Nintex Workflow best practices and standards

Nintex is a robust 3rd party SharePoint workflow tool, which allows power users to quickly create workflow processes within SharePoint, using a rich GUI. Nintex is working on top of SharePoint workflow engine, using SharePoint API.

Here are some of the Best practices you should follow when developing Nintex workflows:

  1. Detailed requirements are needed for each Nintex workflow project since it usually serves a business process which may change over time. The requirements provide a starting point for any user to understand the logic implemented during development. Include the following in your requirements:
    • Current process description.
    • Who initiates the process and requested the workflow?
    • A workflow diagram with the description of the overall process and different step/Action.
    • Why automation is needed, what we want to accomplish through automation.
  2. History retention plan – for how long we need to maintain historical workflow data.
  3. Usage evaluation – how many users will participate in the workflow.
  4. Based on the scope of the workflow an IT project may need to be created to support multi-user development and expenses.
  5. Keep it simple – try to achieve your objective in the least number of steps/actions. If you have a complicated multi-step workflow, consider breaking it into smaller independent workflow units. These are the benefits:
    • Efficiency – This will reduce server load and increase performances.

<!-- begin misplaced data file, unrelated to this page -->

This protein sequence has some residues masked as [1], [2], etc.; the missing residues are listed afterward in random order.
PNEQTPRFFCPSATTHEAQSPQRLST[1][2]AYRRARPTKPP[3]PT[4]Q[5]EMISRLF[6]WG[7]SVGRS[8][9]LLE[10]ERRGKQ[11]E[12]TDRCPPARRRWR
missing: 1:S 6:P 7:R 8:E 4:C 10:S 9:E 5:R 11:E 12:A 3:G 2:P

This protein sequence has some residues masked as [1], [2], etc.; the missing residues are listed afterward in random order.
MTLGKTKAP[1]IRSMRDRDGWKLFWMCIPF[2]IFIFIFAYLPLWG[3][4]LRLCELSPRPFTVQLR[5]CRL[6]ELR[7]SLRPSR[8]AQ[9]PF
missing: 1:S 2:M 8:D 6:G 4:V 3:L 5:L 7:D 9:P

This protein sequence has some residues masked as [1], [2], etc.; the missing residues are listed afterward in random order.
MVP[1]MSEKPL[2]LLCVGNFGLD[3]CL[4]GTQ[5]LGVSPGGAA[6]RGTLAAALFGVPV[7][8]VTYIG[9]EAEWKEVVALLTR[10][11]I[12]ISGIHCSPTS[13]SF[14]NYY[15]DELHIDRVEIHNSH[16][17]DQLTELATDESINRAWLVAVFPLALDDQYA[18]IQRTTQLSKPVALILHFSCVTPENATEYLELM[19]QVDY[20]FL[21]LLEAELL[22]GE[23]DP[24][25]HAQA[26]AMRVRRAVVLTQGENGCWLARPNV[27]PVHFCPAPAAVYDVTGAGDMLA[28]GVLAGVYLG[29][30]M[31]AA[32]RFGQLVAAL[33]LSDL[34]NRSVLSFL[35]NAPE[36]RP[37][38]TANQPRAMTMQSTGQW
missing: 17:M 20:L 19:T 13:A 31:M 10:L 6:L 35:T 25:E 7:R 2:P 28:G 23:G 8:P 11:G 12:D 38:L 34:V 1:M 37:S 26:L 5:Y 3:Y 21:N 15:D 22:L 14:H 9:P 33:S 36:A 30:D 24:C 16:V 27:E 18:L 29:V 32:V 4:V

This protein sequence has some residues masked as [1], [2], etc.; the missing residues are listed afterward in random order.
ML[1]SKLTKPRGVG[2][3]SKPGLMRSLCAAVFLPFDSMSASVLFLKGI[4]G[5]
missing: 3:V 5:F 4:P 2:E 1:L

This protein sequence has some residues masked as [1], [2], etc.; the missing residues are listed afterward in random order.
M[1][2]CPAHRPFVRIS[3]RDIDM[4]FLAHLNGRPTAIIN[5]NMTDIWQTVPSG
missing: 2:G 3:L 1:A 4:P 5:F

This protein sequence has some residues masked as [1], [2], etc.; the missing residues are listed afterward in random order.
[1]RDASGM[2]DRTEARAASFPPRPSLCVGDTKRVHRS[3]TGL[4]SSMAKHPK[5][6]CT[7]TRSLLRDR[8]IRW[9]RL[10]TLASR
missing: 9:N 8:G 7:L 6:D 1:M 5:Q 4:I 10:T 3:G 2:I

• Flexibility – when you need to change the workflow based on the business needs, by dividing the workflow into different overall tasks you can target different areas within the workflow.
    • Reusability – braking a complex workflow into smaller parts also provides an opportunity to reuse these parts in other workflows.
    • Documentation and maintenance – smaller workflows are easier to understand and to document.
  6. Use workflow constant with meaningful names and provide additional information to describe the variable.
  7. Be careful when using Nintex Action that may affect performances including Execute SQL or Query LDAP.
  8. Use ‘Log to history list’ and ‘Build dynamic string’ to document process while they occur.
  9. Consider using ‘Commit pending changes action’, ‘Pause for Duration,’ or ‘Wait for Field Change in Current Item’ when your Nintex action depends on SharePoint actions to complete.
  10. Prevent Throttling by reducing the number of user calls, especially when using loops within your workflow.
  11. Backup your work and save it as export packages.
  12. On every major version describe the changes.
  13. Consider using input parameters to make your workflow more generic.
  14. Describe the workflow’s underlying data.
  15. Provide test cases.
  16. Provide bug fixes descriptions with log on how bugs were handled.
  17. Use the workflow constants when you need to use high-level access rather than hard-coded credentials.

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